scalia

No Autopsy for Scalia? A Very Convenient Death (Video)

A Texas judge has ruled that there will be no autopsy for Scalia. Since law enforcement said there were no signs of foul play, and his doctor told the judge that he had been ill, Presidio County Judge Cinderela Guevara ruled that “no autopsy was necessary” according to ABC News.

I find it amazing that such a pivotal person in our nation’s political order would be able to unexpectedly die alone and not receive a perfunctory autopsy. Don’t take my word for it. Listen to the words of Judge Guevara herself as reported by WFAA:

“After I did my job, yes… I kept playing it over and over in my mind and thought, ‘Oh my God. History is being made in Presidio County,” Guevara told WFAA. “It’s something I’ll never forget.”

History was made but her investigation consisted of phone calls. She didn’t go to the scene or even interview the Sherriff or U.S. Marshall in person.

This is all published under the headline, “Scalia’s death to be ruled a heart attack.” But that was not the original headline according to the URL: http://www.wfaa.com/news/local/texas-news/scalia-to-have-autopsy-in-texas-according-to-state-law/42898331. “Scalia to have autopsy in Texas according to state law.”

Move along. Nothing to see here. Nothing to question. History has been made but the judge can make a phone call to his doctor, find he had “suffered from several chronic ailments,” and decided to rule the death a heart attack. Yet, even after going to that doctor for a shoulder injury shortly before, Scalia believed he was healthy enough for the hunting trip. Neither he nor his doctor thought these “chronic ailments,” whatever they were, were serious enough to even require rest at home, let alone hospitalization. But they are enough to allow the judge to decide there will be no autopsy for Scalia and declare a cause of death based on her amazing medical expertise.

Then there is this headline from the Washington Post: “The death of Antonin Scalia: Chaos, confusion and conflicting reports.”

It then took hours for authorities in remote West Texas to find a justice of the peace, officials said Sunday. When they did, she pronounced Scalia dead of natural causes without seeing the body and decided not to order an autopsy. A second justice of the peace, who was called but couldn’t get to Scalia’s body in time, said she would have ordered an autopsy.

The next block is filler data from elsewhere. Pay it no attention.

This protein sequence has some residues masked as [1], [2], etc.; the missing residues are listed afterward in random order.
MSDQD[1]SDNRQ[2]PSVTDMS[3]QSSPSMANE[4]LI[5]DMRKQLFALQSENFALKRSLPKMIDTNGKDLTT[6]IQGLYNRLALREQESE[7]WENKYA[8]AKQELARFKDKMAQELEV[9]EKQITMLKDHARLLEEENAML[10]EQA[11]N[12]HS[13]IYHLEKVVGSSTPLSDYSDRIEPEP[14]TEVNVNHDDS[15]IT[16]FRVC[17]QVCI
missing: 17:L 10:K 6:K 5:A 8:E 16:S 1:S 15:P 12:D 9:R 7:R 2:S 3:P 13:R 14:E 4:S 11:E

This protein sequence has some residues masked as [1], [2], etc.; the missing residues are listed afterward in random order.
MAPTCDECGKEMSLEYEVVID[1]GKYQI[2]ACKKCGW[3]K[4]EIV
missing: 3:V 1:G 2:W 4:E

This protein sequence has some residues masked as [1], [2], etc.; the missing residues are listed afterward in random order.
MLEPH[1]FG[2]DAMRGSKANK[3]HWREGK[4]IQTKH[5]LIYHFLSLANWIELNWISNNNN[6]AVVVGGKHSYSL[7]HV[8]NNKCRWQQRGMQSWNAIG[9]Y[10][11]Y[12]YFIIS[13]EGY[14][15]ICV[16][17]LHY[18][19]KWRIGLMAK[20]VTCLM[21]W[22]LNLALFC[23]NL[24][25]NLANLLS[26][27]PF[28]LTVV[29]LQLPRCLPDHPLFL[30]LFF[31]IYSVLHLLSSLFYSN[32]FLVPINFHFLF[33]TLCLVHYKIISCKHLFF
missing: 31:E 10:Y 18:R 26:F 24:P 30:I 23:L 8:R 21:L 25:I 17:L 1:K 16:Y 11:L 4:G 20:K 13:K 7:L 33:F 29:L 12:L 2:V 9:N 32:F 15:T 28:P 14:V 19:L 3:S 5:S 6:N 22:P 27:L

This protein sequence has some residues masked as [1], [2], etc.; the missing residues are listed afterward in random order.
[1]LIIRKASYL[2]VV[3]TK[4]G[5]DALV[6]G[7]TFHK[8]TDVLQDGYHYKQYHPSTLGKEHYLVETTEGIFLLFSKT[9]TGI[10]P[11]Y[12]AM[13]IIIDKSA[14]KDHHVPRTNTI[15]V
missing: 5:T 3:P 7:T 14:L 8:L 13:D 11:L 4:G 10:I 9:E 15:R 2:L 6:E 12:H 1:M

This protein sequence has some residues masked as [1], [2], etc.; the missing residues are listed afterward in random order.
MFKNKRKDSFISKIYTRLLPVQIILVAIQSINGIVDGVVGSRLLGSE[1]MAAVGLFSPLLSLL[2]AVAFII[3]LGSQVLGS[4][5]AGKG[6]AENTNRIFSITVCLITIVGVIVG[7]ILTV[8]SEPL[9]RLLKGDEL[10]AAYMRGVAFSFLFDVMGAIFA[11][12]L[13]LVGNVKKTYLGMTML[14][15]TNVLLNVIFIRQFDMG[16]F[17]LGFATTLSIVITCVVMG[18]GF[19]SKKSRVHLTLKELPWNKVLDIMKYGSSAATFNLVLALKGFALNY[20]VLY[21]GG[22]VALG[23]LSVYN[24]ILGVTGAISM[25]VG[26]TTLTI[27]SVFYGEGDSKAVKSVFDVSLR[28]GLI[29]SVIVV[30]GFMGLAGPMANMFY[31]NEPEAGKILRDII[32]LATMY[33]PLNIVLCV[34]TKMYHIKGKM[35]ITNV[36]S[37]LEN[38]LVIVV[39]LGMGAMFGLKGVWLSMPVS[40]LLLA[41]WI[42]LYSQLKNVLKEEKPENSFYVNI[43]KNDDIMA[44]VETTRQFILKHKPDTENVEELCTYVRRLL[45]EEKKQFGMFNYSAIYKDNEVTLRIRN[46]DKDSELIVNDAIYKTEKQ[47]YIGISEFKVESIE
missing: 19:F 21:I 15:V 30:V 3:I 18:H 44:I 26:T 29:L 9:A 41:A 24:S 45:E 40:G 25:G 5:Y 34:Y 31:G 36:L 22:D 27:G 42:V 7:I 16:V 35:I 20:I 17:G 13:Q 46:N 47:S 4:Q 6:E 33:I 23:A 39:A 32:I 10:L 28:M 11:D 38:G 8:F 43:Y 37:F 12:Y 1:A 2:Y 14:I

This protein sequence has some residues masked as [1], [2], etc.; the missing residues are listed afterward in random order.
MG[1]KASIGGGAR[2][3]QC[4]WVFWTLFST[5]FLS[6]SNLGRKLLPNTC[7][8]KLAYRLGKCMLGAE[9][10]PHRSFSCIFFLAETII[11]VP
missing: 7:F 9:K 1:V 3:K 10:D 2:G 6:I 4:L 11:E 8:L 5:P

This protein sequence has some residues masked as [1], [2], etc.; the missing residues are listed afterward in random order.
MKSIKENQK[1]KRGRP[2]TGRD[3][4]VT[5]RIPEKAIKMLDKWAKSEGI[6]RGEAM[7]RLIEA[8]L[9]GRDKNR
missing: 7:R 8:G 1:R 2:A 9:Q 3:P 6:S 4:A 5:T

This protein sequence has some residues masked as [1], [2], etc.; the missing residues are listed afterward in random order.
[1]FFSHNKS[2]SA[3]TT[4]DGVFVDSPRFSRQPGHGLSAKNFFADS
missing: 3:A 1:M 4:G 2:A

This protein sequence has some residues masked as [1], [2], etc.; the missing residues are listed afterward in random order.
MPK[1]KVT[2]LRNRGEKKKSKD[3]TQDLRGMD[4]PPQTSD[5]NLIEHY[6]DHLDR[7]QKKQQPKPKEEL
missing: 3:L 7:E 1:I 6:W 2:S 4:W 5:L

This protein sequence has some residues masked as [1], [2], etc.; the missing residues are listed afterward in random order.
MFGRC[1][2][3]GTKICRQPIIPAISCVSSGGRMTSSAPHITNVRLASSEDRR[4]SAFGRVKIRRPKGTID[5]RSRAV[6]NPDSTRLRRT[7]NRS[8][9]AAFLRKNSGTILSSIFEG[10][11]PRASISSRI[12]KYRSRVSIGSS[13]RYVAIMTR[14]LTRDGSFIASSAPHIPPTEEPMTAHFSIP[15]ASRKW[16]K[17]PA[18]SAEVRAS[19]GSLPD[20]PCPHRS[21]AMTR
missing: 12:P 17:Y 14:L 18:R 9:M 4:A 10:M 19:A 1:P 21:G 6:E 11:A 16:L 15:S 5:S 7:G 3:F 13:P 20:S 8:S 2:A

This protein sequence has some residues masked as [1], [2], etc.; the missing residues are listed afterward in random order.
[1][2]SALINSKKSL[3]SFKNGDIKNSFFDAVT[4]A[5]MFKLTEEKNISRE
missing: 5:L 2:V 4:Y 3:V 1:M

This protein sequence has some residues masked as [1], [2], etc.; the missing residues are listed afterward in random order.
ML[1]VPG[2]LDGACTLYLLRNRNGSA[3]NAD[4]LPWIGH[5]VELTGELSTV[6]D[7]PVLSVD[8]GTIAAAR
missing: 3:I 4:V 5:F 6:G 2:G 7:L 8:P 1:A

Meanwhile, since none of us are conspiracy theorists who believe that there are any evil people in power in this country who would commit a murder, let’s “move on” to a SCOTUS blog post (emphasis mine):

The passing of Justice Scalia of course affects the cases now before the Court.  Votes that the Justice cast in cases that have not been publicly decided are void.  Of course, if Justice Scalia’s vote was not necessary to the outcome – for example, if he was in the dissent or if the majority included more than five Justices – then the case will still be decided, only by an eight-member Court.

If Justice Scalia was part of a five-Justice majority in a case – for example, the Friedrichs case, in which the Court was expected to limit mandatory union contributions – the Court is now divided four to four.  In those cases, there is no majority for a decision and the lower court’s ruling stands, as if the Supreme Court had never heard the case.

There are other cases as well, but this one alone is interesting. Unions would have lost a lot of money if Scalia had lived long enough to make the ruling official. Along with the money, they would have become less useful to Democrats and, therefore, might have lost some of their protection and support from Democrats.

Here is Howard Dean (at 1:30) defending Hillary Clinton by admitting that labor unions are SuperPACs for Democrats.

There should have been an autopsy for Scalia!

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Joe Scudder

Joe Scudder is the "nom de plume" (or "nom de guerre") of a fifty-ish-year-old writer and stroke survivor. He lives in St Louis with his wife and still-at-home children. He has been a freelance writer and occasional political activist since the early nineties. He describes his politics as Tolkienesque.

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